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Buddhism is an ancient religion and philosophy of living that is practised worldwide. More recent interest in mindfulness as a practice and intervention in the West has highlighted Buddhist-derived concepts as useful in supporting health and well-being. As a result, the desire to understand Buddhism in its more complete form has strengthened. Although research into mindfulness and compassion is growing, there is a new interest in second-generation mindfulness, i.e. interventions that draw upon a more holistic use of Buddhist practices. To date, little research has explored this in Western contexts. For the current study, Nichiren Buddhists from the United Kingdom who had been practising for at least three years were recruited. Semi-structured interviews were conducted to explore their experience of this practice and how it informed their approach to daily life and, in particular, their health and well-being. Interpretive phenomenological analysis was employed as a method to understand the participants’ experiences. Three themes were generated using an inductive approach: (1) finding meaning—“All experiences have got so much value now”— which reflected the participants’ determination to seek purpose and value in all aspects of their life; (2) Buddhism as a needed ‘tool’—“I use it all the time”—which revealed their practice as an important method to help them manage their lives; and (3) agency—“I’m in control of my destiny”—which highlighted the participants’ engagement (supported by their Buddhist practice) in taking responsibility for their actions and responses. Findings indicate the need for future studies to further explore Buddhism as a mechanism for enhancing and sustaining well-being.
... Mindfulness is the 'intentional self-regulation of attention from moment to moment [and] detached observation' (Kabat-Zinn, 1982, p. 34). Mindfulness techniques are associated with improvements in mental health, depression, anxiety, stress, and pain management (Marchand, 2012). Mindfulness-related capacities can be increased by psychedelics, including psilocybin (Madsen et al., 2020), ayahuasca (Murphy-Beiner & Soar, 2020;Sampedro et al., 2017), and 5-methoxy-N,N-dimethyltryptamine (5-MeO-DMT) (Uthaug et al., 2019). ...
Article
Background For a century, psychedelics have been investigated as models of psychosis for demonstrating phenomenological similarities with psychotic experiences and as therapeutic models for treating depression, anxiety, and substance use disorders. This study sought to explore this paradoxical relationship connecting key parameters of the psychotic experience, psychotherapy, and psychedelic experience. Methods In a randomized, double-blind, placebo-controlled, crossover design, 24 healthy volunteers received 50 μg d -lysergic acid diethylamide (LSD) or inactive placebo. Psychotic experience was assessed by aberrant salience (Aberrant Salience Inventory, ASI), therapeutic potential by suggestibility (Creative Imagination Scale, CIS) and mindfulness (Five Facet Mindfulness Questionnaire, FFMQ; Mindful Attention Awareness Scale, MAAS; Experiences Questionnaire, EQ), and psychedelic experience by four questionnaires (Altered State of Consciousness Questionnaire, ASC; Mystical Experiences Questionnaire, MEQ; Challenging Experiences Questionnaire, CEQ; Ego-Dissolution Inventory, EDI). Relationships between LSD-induced effects were examined. Results LSD induced psychedelic experiences, including alteration of consciousness, mystical experiences, ego-dissolution, and mildly challenging experiences, increased aberrant salience and suggestibility, but not mindfulness. LSD-induced aberrant salience correlated highly with complex imagery, mystical experiences, and ego-dissolution. LSD-induced suggestibility correlated with no other effects. Individual mindfulness changes correlated with aspects of aberrant salience and psychedelic experience. Conclusions The LSD state resembles a psychotic experience and offers a tool for healing. The link between psychosis model and therapeutic model seems to lie in mystical experiences. The results point to the importance of meaning attribution for the LSD psychosis model and indicate that psychedelic-assisted therapy might benefit from therapeutic suggestions fostering mystical experiences.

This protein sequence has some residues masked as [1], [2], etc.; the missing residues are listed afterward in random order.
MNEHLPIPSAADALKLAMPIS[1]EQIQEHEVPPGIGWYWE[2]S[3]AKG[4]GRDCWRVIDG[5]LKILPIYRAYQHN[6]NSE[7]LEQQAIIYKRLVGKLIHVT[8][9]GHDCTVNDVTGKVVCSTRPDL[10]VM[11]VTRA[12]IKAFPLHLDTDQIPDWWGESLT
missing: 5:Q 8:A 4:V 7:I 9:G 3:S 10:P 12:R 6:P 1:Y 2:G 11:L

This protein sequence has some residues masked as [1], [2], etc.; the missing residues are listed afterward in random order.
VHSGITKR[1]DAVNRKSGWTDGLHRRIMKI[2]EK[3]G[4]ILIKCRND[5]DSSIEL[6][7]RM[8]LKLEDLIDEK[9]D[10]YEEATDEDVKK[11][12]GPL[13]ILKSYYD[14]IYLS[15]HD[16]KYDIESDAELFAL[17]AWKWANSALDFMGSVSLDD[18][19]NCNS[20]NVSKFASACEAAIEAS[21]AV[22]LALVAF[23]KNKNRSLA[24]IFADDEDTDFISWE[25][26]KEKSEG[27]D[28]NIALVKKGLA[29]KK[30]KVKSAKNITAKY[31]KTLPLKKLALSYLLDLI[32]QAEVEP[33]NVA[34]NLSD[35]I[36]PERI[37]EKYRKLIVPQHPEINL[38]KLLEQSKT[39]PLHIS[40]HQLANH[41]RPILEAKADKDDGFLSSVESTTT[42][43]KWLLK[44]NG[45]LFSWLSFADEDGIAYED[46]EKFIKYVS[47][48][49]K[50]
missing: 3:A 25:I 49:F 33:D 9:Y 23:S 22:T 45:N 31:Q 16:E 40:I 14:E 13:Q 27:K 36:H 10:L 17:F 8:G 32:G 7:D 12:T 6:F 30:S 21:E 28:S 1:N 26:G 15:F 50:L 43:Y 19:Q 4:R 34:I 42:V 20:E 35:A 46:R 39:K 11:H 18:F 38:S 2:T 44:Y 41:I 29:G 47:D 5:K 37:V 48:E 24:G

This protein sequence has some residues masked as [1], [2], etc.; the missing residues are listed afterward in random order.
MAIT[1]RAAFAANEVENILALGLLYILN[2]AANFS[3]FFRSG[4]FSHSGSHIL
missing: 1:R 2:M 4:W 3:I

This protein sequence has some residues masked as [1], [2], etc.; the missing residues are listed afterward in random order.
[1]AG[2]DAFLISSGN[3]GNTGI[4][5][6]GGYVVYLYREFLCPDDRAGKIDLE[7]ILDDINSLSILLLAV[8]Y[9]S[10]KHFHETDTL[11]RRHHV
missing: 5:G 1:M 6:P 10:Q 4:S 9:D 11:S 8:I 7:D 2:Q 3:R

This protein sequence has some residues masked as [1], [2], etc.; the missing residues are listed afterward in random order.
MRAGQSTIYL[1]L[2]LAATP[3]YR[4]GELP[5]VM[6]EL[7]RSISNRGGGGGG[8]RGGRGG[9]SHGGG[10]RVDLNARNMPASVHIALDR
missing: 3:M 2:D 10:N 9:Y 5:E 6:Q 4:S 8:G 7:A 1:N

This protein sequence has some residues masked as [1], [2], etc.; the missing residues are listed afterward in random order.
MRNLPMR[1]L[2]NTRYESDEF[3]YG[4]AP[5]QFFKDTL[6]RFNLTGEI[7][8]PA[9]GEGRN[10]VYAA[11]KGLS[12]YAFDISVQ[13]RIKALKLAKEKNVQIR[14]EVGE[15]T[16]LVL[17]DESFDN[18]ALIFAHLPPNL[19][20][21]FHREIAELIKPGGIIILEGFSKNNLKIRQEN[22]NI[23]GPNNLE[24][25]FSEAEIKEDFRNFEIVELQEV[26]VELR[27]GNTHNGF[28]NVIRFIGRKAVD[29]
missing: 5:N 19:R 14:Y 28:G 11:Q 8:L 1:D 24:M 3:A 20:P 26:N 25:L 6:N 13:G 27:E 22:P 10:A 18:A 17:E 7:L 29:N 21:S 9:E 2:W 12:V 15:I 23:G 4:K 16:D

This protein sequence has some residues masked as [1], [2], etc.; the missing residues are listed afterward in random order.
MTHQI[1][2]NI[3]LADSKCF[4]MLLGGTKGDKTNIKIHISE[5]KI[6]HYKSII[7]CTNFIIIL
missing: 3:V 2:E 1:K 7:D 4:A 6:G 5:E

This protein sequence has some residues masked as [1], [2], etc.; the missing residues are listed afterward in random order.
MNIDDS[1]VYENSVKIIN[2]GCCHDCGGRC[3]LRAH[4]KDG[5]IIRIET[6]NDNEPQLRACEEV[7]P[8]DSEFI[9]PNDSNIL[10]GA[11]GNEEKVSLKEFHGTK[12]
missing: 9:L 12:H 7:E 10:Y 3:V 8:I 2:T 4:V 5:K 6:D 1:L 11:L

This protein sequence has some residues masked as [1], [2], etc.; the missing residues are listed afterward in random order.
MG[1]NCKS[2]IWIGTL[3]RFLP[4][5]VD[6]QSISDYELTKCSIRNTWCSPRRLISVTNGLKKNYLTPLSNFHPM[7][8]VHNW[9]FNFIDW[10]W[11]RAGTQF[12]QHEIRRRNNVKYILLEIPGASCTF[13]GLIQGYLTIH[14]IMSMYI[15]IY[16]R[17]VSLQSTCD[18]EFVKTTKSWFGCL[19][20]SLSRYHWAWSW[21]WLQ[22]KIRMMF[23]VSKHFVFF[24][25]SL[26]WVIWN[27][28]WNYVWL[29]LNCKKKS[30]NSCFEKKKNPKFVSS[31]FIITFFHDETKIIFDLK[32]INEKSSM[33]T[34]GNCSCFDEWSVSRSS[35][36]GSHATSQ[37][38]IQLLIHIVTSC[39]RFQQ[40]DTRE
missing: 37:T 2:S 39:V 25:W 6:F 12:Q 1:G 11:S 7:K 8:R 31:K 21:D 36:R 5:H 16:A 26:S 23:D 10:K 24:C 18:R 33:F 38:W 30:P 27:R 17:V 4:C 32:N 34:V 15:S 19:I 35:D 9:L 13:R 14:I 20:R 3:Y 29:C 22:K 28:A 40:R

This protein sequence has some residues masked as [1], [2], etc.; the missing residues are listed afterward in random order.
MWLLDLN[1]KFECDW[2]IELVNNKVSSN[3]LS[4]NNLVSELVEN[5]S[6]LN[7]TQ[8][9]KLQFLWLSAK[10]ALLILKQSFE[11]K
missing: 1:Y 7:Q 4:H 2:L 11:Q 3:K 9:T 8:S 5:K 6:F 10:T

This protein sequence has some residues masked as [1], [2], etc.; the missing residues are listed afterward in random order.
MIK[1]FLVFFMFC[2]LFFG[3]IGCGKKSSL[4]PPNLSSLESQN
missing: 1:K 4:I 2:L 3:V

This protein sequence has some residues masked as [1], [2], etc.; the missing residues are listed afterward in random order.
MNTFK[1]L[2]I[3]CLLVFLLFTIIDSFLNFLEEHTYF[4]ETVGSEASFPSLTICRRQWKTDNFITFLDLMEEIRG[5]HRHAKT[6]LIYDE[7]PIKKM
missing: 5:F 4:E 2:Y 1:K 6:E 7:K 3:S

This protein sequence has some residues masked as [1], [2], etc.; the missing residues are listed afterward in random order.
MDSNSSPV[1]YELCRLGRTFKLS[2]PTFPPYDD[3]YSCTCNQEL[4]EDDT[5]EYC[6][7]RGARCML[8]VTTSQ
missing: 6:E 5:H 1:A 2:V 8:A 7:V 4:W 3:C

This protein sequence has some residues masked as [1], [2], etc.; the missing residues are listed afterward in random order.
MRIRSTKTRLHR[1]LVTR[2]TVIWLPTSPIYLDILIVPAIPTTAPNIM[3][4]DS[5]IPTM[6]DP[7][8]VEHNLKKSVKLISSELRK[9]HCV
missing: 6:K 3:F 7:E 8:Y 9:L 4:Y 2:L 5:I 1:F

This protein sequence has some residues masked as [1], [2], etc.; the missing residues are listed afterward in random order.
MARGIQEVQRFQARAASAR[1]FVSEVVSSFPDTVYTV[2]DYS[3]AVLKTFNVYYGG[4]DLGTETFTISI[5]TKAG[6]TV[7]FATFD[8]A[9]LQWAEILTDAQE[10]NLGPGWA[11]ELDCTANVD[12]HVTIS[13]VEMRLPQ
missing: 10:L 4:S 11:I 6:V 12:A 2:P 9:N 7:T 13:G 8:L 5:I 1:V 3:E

... During this practice, clients are encouraged to recognise the different environmental stimuli around them, such as sights, sounds and scents. The techniques learnt during mindfulness practice can provide clients with significant relief from depressive and anxious symptomology (Baer, 2014;Kaviani et al., 2011;Marchland, 2012). ...